Do you wear a watch? Most people do, but just in case you forget yours; there’s a clock on your cell phone, dashboard, computer screen and hanging on the wall in almost every room you will enter today.
Why are we humans so obsessed with knowing what time it is? The reason is rather obvious, don’t you think?
We only have so much time!
That’s right; we only have so many hours in a day, days in a week, and so on. Once they’re gone, there is simply no way to get them back.
So we schedule and plan according to the clock. We make appointments and arrangements. We calculate travel time, meeting time, mealtime, bed time and wake up time. We use a schedule because the last thing we want to do is waste time. We even try to schedule some down time and vacation time.
What does all this scheduling say about the value of time?
Time is our most valuable commodity
We even buy it and sell it as if it was the same as any other commodity, but it’s not. We can change how we use it and who we spend it with, but once we run out there is no way to get more. So we use clocks and watches to keep track of this precious and limited commodity.
On the surface, it all seems very reasonable, especially from a productivity standpoint. The trouble is, time is more than productivity. Time is not just something we exchange for money and I think it is absolutely vital that we fully comprehend that.
Time is the essence of life
There are plenty of things you can get by without, but time is not one of them. You can live for weeks without food and days without water. But you cannot live for one second without time, and that’s true no matter who you are. No amount of influence, power or money can change the fact that, when your time is up, you are done.
Time is life itself
Time is not limited to the productive side of life because everything in life requires some of our precious time. Relationships are built from time. Every experience represents a certain amount of time. Amazingly, we spend about a third of our total time allotment sleeping.
Our humanity is all about how we spend our time.
What effect does the clock have on our humanity?
Is it a positive effect or a negative one? Is time management according to the clock beneficial to our quality of life or does it have an adverse effect?
These are great questions to ponder because we have all been convinced that the clock is our friend, even though it doesn’t always seem that way. It is true that the most financially productive people on the planet are generally strong proponents of time management. The results they produce seem to speak for themselves, don’t they?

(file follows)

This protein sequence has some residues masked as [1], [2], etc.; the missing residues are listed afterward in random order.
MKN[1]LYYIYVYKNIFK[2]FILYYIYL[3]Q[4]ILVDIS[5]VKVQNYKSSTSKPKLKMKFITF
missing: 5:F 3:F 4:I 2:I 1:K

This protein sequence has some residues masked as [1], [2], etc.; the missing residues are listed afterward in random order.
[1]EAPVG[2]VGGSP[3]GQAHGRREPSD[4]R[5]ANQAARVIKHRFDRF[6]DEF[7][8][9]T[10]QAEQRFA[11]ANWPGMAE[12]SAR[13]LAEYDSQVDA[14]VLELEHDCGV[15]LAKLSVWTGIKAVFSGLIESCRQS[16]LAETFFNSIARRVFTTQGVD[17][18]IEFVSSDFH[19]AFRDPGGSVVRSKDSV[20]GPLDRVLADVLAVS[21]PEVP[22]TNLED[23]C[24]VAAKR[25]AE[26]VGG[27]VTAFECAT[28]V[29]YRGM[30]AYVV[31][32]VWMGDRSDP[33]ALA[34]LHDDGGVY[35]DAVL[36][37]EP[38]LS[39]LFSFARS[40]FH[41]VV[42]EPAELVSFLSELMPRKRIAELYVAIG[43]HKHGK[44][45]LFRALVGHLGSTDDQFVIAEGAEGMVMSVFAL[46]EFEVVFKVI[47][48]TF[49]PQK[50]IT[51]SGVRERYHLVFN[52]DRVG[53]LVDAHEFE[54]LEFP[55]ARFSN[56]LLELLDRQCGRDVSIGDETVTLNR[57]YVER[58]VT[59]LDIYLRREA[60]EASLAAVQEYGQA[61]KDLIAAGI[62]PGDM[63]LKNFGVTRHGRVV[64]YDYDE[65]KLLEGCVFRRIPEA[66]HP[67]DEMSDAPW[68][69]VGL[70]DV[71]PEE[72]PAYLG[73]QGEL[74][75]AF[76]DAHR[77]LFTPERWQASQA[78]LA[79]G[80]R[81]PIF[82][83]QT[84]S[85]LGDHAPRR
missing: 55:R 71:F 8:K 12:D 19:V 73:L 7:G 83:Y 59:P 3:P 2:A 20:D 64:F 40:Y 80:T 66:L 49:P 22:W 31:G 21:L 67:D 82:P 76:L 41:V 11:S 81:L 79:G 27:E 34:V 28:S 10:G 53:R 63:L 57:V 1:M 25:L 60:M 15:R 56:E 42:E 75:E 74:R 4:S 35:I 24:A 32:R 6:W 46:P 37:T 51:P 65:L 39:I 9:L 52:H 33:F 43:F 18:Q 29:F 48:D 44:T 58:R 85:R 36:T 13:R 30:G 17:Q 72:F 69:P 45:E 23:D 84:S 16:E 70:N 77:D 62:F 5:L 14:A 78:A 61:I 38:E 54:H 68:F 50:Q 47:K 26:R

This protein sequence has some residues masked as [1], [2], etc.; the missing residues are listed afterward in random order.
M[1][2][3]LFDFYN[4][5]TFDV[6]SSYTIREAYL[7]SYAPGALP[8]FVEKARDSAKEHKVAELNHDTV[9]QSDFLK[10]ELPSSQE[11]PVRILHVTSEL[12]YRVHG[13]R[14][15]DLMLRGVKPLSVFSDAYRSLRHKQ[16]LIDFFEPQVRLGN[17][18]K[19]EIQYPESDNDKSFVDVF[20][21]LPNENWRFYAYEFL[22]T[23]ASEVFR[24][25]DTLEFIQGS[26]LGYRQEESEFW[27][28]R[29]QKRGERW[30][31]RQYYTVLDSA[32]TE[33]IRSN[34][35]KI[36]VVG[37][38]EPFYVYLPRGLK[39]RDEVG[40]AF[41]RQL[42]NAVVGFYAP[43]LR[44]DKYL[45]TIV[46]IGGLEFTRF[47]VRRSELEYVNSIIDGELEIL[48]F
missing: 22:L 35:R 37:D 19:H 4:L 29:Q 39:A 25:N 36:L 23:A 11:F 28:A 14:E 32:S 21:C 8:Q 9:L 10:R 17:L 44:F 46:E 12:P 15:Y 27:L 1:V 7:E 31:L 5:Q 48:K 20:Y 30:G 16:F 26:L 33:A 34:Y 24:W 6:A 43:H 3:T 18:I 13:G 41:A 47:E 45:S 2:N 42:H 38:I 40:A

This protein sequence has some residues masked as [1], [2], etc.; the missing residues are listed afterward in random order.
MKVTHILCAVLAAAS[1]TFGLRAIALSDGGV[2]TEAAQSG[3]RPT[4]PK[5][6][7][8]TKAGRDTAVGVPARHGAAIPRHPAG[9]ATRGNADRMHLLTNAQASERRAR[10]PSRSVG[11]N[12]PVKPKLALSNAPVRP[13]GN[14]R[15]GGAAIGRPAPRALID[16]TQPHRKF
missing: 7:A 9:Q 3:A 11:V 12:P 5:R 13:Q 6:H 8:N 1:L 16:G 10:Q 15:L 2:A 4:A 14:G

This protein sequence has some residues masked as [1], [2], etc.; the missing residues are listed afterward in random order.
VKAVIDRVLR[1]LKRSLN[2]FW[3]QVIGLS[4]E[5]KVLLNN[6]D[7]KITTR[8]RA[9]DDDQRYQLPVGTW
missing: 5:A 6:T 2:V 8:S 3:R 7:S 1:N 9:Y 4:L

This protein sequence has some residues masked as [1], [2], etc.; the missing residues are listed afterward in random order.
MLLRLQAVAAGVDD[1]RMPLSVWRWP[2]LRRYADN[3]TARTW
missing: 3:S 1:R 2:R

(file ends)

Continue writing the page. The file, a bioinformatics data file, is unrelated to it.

But statistics never tell the whole story!
Remember, there is more to life than financial productivity. What about all the other aspects of their lives? Things like their family life, recreational activities, health and fitness levels, and sense of enjoyment and satisfaction. Well, for the most part we don’t know about those things. We just know that they have made a lot of money.
So obviously, time management has its place in a balanced life. We would never want to assume that being financially successful means neglecting other important areas of life. Many times, the exact opposite is true. The skills that lead to a successful mindset can be applied across the board. A truly successful life includes all those other aspects.
What about your natural rhythm?
If you feel like a slave to the clock, what can you do? I think it is healthy to allow room in our lives for a more casual view of time. We all have natural rhythms and cycles, and living by the clock can cause us to lose touch with this part of life.
Consider these two examples:
1) Is it better to eat when we are hungry or when the clock says it’s time? Sure, we can condition ourselves to be hungry at certain times, but is that really the healthiest way to live?
2) Do we know how much sleep is actually best for us personally, or does the clock control our sleeping patterns? Eight hours may work for the majority, but what does that have to do with your needs as an individual?
Everything moves in cycles
Summer has more hours of daylight and this affects everything around us. The animals, birds and plants all change with the seasons. Summer is a time of increased activity. The amount of daylight has an undeniable influence on the natural world.
Can we expect to feel the same and perform the same regardless of the season? Whether we are willing to admit it or not, we are susceptible to these influences. We may be able to force ourselves to ignore them, but how does that affect our internal balance?
Reconnecting with your internal clock
Is it practical to think that we can completely break free of the clock and let nature take over? Probably not, but is there something we can do to get more in touch with our place in the natural rhythm of life?
If you can make room for it, why not try this. One day a week try to avoid letting the clock run your life. On that day, don’t set the alarm or wear a watch, and don’t make a schedule. Wake up when you feel like it, eat when you get hungry, and let your day unfold at its own pace.
Try to spend extra time in meaningful conversation and contemplation. Avoid the temptation to crowd your day with activities. Instead, relax and let go. The rhythm of life will make itself felt if you choose to allow it.
What do you think?
I wrote this article to raise some questions and stimulate some conversation. I do not have an agenda here, just a curiosity. Time is a unique concept and I would love to hear your thoughts on this subject. Could you make time for that?
Are you in touch with your internal clock? Do you ever feel like a slave to the clock?
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